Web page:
The deal will allow Oracle to expand its line of cloud computing products and better compete with rivals including SAP AG, which in December said it would buy cloud HR software maker SuccessFactors Inc. for $3.4 billion, according to this morning's Reuters report on the deal.
Taleo shares jumped 17 percent Thursday on the news.
The Wall Street Journal report this morning said "the deal suggests the industry's recent buying streak for Web-based software, commonly referred to as cloud computing, isn't over; however, the mild 18 percent premium over Wednesday's close raises questions about what tech giants are willing to pay for cloud-based software."
Taleo later posted a press release on the transaction, which said: "Together, Oracle and Taleo expect to create a comprehensive cloud offering for organizations to manage their Human Resource operations and employee careers."
Paul Hamerman, an analyst from Forrester Research, had this to say about the deal and what it means for the industry:
By acquiring Taleo, Oracle puts itself back in the game for SaaS recruiting and talent management. Taleo is a market leader in recruitment automation, and has a competitive portfolio of products across performance, compensation, and learning management. The $1.9 million deal price is more than 6 times Taleo’s 2011 annual revenues of $309 million, a high premium but substantially less than the $3.4 billion and 11 times revenues that SAP recently paid for SuccessFactors.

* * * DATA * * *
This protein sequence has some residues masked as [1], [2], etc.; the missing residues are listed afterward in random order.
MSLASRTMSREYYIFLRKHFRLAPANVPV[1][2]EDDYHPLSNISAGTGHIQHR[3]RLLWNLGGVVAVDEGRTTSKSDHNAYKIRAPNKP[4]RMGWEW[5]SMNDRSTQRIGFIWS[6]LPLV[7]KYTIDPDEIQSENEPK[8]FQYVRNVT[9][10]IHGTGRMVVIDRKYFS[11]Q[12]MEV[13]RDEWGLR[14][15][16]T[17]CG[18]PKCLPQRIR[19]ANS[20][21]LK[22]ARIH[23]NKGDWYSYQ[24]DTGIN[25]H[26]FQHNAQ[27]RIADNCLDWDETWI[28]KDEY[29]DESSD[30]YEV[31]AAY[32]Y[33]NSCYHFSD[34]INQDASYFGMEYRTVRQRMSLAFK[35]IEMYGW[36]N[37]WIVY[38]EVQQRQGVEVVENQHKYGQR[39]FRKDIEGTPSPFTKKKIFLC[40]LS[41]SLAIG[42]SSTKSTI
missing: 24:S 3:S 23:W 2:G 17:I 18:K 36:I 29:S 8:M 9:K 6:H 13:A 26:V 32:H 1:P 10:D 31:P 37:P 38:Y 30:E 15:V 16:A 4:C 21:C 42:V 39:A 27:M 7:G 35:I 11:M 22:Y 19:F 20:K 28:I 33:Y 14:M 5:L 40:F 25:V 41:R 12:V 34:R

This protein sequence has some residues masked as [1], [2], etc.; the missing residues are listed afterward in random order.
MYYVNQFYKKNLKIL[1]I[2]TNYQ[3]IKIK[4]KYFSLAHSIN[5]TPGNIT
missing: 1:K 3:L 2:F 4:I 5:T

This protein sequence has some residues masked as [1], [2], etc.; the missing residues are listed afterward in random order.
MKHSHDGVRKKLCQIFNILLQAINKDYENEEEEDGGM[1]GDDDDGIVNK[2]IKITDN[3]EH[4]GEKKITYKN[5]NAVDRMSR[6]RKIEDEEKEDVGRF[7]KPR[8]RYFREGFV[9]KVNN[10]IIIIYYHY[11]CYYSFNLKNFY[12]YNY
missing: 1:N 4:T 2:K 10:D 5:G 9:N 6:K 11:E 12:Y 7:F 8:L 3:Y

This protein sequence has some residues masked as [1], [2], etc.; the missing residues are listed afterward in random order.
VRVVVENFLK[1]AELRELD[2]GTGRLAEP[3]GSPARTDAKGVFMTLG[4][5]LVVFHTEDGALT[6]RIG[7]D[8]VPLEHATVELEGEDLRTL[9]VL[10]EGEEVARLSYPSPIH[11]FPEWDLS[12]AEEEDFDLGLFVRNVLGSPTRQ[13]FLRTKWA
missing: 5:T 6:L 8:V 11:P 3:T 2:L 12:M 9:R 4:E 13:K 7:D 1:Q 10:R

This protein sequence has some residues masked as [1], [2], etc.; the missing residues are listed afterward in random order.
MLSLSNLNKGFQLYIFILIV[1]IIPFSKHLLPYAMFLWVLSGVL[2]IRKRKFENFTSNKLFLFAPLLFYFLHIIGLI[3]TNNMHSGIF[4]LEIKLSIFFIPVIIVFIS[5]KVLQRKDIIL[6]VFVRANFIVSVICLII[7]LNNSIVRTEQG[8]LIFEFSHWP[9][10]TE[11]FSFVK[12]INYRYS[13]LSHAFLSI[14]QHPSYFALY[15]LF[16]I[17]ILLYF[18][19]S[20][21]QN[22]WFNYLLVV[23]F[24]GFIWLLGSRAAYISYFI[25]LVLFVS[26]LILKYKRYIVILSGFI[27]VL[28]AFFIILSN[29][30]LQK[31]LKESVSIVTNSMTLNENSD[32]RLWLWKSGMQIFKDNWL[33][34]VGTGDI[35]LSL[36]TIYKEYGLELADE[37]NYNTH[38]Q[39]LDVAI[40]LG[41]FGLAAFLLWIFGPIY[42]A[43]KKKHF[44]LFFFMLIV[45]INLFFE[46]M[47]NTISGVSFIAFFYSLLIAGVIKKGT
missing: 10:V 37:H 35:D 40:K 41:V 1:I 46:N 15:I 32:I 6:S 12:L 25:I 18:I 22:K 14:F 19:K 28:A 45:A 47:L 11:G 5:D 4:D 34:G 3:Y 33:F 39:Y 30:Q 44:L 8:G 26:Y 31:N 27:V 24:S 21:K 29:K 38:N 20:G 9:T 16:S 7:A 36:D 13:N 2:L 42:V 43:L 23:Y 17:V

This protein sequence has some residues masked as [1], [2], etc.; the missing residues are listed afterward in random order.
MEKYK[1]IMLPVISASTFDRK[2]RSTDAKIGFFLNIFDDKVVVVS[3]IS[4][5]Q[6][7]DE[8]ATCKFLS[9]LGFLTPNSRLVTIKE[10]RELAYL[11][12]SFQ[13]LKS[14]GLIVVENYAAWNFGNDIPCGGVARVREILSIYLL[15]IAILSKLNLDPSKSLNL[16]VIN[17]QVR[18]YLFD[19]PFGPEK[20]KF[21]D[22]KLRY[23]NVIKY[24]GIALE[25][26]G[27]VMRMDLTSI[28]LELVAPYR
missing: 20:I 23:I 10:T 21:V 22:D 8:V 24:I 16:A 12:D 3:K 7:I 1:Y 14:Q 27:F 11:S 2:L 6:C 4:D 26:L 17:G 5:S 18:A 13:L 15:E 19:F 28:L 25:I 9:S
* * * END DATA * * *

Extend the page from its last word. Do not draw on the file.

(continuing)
In a phone interview, Hamerman said that the deal also signals Oracle's commitment to the SaaS model, even though Larry Ellison, Oracle's CEO, has been "outspoken in his anti-SaaS stance in recent years."
"I think Oracle realized that they weren't keeping up," Hamerman said.
He also said in his blog post that while Oracle has long held a "we can build it better" position on talent management, learning and recruitment applications, that it struggled to compete with "'best-of-the-breed' talent management vendors like SuccessFactors, Taleo, Kenexa, Cornerstone and SumTotal Systems."
His blog post continued: "Oracle has been reticent to offer these (or any other) applications via SaaS, preferring a licensed/on-premise business model that provides early revenue recognition versus the deferred revenue model of Saas."
With its purchase of Taleo, he said, that thinking has likely changed.
Spokeswomen for both Oracle and Taleo did not immediately return calls requesting further comment.
For further analysis on the acquisition, click here.